A natural in barefoot running

A natural in barefoot running
Nanyang Polytechnic student Nabin Parajuli came in second at the inaugural 8km Hong Bao Run in February. His sister, Rita, and his mother, Madam Isha, often cheer him on at competitions.

The trend of barefoot running which final-year hospitality student Nabin Parajuli sparked in his Nanyang Polytechnic athletics team came naturally to him.

The 21-year-old Nepal-born Singapore permanent resident started running without shoes for a simple reason - he did not have the right pair of shoes when he joined the school team two years ago.

"For me, it might have been comfortable to run without shoes because my feet were already used to it," says Nabin, who came in second at the inaugural 8km Hong Bao Run in February, only three seconds behind Mok Ying Ren, last year's South-east Asian Games marathon gold medallist.

Growing up in Nepal, he was an active child who climbed trees and picked fruit with his friends.

"In two or three minutes, he would climb a 50m-tall tree," says his mother, Madam Isha Parajuli, 42, owner of a dried goods store here.

"I was very scared he'd fall down, and marked trees with paint to stop him from going up," she says.

She adds that he stopped climbing when he was about 10 years old, and has grown up to be a filial child who would even take care of her when she was ill.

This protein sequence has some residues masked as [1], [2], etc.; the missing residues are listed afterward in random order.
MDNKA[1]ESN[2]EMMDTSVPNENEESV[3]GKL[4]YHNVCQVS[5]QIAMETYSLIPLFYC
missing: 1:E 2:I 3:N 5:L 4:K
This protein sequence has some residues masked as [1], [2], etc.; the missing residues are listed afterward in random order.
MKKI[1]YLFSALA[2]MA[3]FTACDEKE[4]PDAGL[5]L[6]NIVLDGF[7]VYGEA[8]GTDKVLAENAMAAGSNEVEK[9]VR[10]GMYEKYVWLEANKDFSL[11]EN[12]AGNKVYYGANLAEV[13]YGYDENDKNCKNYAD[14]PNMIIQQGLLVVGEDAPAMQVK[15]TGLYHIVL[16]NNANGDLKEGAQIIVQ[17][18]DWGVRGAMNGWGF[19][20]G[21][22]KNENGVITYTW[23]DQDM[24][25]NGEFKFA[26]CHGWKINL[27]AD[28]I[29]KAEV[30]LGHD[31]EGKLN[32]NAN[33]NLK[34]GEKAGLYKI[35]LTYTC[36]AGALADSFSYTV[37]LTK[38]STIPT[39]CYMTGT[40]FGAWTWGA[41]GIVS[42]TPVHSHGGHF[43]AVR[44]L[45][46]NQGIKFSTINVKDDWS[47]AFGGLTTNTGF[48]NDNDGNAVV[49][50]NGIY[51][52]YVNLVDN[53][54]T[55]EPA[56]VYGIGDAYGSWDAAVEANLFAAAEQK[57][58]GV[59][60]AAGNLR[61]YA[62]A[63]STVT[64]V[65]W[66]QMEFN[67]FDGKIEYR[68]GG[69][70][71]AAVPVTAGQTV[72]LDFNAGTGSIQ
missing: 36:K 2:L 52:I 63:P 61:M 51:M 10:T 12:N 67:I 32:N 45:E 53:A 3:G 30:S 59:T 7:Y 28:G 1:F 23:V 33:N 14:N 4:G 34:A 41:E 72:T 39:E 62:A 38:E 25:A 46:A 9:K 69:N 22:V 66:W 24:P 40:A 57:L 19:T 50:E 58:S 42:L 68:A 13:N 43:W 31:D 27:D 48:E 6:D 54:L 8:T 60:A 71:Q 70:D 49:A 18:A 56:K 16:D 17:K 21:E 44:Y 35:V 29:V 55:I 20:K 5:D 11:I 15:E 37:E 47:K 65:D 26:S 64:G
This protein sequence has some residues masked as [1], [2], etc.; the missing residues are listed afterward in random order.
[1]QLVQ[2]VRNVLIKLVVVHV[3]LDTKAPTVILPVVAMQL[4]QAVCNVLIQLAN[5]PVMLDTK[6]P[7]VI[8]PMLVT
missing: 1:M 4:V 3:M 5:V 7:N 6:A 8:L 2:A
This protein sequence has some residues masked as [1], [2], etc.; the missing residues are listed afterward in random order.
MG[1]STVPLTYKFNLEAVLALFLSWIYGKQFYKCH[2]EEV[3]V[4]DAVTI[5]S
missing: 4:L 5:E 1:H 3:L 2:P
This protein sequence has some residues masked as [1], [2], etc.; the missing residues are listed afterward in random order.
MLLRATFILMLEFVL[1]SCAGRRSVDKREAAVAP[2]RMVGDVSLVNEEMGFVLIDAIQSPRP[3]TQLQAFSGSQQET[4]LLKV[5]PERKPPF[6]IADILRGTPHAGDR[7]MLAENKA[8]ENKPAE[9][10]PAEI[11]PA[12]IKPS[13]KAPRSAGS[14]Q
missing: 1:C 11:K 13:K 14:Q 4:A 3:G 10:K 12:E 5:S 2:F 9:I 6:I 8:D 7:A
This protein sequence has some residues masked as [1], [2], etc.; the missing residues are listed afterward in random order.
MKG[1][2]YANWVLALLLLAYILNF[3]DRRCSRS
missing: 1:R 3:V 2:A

"When I'm sick, he says 'Mummy, I'll help you.' He also cooks for me," she says.

Now, Nabin and his older sister, human resource assistant Rita Parajuli, take turns helping out at their mother's store at night.

The family live in a four-room flat in Joo Seng Road. Nabin's parents decided to come to Singapore in 2007 for work, as well as for their children's education.

Nabin's father, Mr Prabhakhar Parajuli, 45, is a businessman who has been working here for 15 years.

Nabin's parents did not approve of his running competitions at first because they were concerned that he might neglect his studies.

However, his family members now support him at competitions.

"When they watch me compete, I am more nervous," he says. "But their presence definitely motivates me to perform better."

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